He remembered it exactly, just as she did.
And he carried her on his shoulders out, for the rest of the day, when they were campaigning for something when he got her the necklace - this was long before he had any real power.
How was the atmosphere at Ole Miss when you were down there after James Meredith enrolled?
It was about as polarized as it can get.
I was young.
And you know, I could pass. They wouldn't recognize me as a Fed. And I'd sit and have breakfast in the Ole Miss cafeteria, by myself.
Primarily to have breakfast, probably, but also to hear what the kids were doing.
And these pretty little coeds were using language that I didn't think they knew. And I don't think they were any different than coeds anyplace else in the country. I just think it was just a manifestation of their anger.
They were mad as hell, haha! I mean, here we go - clunking soldiers all over their campus. There were 4,500 students, and we had about 10,000 regular army down there.
The army placed its camps where the agricultural school taught you how to grow corn, or whatever it was.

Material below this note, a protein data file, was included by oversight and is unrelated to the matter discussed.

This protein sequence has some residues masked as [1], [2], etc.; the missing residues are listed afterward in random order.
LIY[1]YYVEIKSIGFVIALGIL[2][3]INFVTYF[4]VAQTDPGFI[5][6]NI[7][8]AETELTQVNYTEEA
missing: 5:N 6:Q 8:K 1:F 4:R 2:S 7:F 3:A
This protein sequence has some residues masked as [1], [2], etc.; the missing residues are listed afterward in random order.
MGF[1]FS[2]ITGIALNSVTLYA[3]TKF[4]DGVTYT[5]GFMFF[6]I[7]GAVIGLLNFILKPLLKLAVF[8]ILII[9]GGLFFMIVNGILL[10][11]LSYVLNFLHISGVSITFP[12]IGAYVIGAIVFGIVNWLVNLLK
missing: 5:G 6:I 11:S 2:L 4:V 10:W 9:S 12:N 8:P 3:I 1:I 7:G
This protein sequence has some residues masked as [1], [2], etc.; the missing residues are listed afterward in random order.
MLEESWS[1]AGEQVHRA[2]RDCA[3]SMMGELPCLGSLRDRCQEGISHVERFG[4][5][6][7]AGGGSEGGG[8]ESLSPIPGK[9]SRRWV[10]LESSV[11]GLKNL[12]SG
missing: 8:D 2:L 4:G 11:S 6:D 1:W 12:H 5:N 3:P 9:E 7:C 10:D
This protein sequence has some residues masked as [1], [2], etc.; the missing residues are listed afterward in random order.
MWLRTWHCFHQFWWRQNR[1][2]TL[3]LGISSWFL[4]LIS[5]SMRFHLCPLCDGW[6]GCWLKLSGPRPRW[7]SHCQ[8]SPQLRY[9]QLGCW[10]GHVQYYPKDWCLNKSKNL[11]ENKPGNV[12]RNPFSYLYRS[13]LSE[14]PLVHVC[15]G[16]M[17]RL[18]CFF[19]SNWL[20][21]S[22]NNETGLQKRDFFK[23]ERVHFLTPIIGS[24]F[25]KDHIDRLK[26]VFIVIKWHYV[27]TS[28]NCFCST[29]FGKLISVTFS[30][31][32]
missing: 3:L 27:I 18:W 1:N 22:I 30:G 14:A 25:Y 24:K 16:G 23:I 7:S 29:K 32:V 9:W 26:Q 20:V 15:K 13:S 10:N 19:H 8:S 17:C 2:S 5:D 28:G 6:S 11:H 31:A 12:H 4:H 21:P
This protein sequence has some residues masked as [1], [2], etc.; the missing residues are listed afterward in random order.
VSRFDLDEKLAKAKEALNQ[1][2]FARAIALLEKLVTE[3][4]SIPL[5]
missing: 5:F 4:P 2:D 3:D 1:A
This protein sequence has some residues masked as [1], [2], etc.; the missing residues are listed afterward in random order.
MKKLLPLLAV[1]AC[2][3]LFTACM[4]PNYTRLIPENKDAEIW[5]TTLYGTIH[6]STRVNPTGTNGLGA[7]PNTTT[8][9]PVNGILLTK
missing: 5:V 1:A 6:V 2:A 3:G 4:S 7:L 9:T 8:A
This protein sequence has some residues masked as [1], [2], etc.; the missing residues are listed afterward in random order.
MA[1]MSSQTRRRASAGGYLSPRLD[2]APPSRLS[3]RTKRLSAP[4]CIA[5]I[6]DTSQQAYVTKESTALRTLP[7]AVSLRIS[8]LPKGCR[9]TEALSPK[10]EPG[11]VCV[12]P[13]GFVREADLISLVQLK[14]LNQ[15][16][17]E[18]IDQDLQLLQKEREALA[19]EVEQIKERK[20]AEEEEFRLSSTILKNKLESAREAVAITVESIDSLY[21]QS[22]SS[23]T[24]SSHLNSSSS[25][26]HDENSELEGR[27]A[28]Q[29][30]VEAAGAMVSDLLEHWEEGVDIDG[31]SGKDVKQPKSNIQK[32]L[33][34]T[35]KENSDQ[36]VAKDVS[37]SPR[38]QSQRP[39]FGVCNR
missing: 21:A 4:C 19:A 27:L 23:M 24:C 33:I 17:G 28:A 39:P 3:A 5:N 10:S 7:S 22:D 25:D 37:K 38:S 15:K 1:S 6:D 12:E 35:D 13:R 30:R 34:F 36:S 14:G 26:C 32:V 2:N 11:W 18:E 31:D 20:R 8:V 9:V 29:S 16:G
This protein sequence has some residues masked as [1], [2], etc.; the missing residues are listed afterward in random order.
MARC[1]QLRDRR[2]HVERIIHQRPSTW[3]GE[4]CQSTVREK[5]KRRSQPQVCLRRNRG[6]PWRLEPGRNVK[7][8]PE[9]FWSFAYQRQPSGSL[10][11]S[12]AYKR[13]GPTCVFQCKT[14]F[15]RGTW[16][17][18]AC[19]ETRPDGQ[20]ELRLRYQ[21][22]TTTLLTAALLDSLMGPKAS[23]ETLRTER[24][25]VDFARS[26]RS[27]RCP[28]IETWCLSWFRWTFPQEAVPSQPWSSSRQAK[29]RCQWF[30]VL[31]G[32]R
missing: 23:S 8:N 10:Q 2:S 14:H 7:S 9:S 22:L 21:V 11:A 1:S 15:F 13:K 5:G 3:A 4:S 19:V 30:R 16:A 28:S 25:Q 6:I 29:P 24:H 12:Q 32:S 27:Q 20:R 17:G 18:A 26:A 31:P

Ole Miss happened in the fall, so the crops were in... but there were armies still camped there. In the spring.
There's a funny story about military respect for civilian authority.
Monday morning, Sunday night was a bad night.
And there was some shooting. And Meredith was actually in a dorm- people thought he was in the administration building at Ole Miss, but he was really in the dorm. If they'd known he was in the dorm... they were shooting. But that Monday morning, a Brigadier General named Billingsley - a paratrooper - he was in charge of the forces that had gotten down there that night. Cuz there was a big angry crowd - you know, a lot of students at Ole Miss had shotguns or rifles for hunting in the fall.
So anyway, Castingbach and I went over to see General Billingsley. And he was inside of an army tent that had been pitched up for him, he'd spent the night there, I guess. I guess he didn't think, but he said to the Deputy Attorney General Castingbach and I - Billingsley said "What's a DEPUTY Attorney General? Is he a pig, or a fish, or what is he?"
I mean, he didn't say "is he a pig or a fish" but he said "Why are these people bothering me."
And he came out, and was redfaced to see two people from the Department of Justice who wanted to speak to him.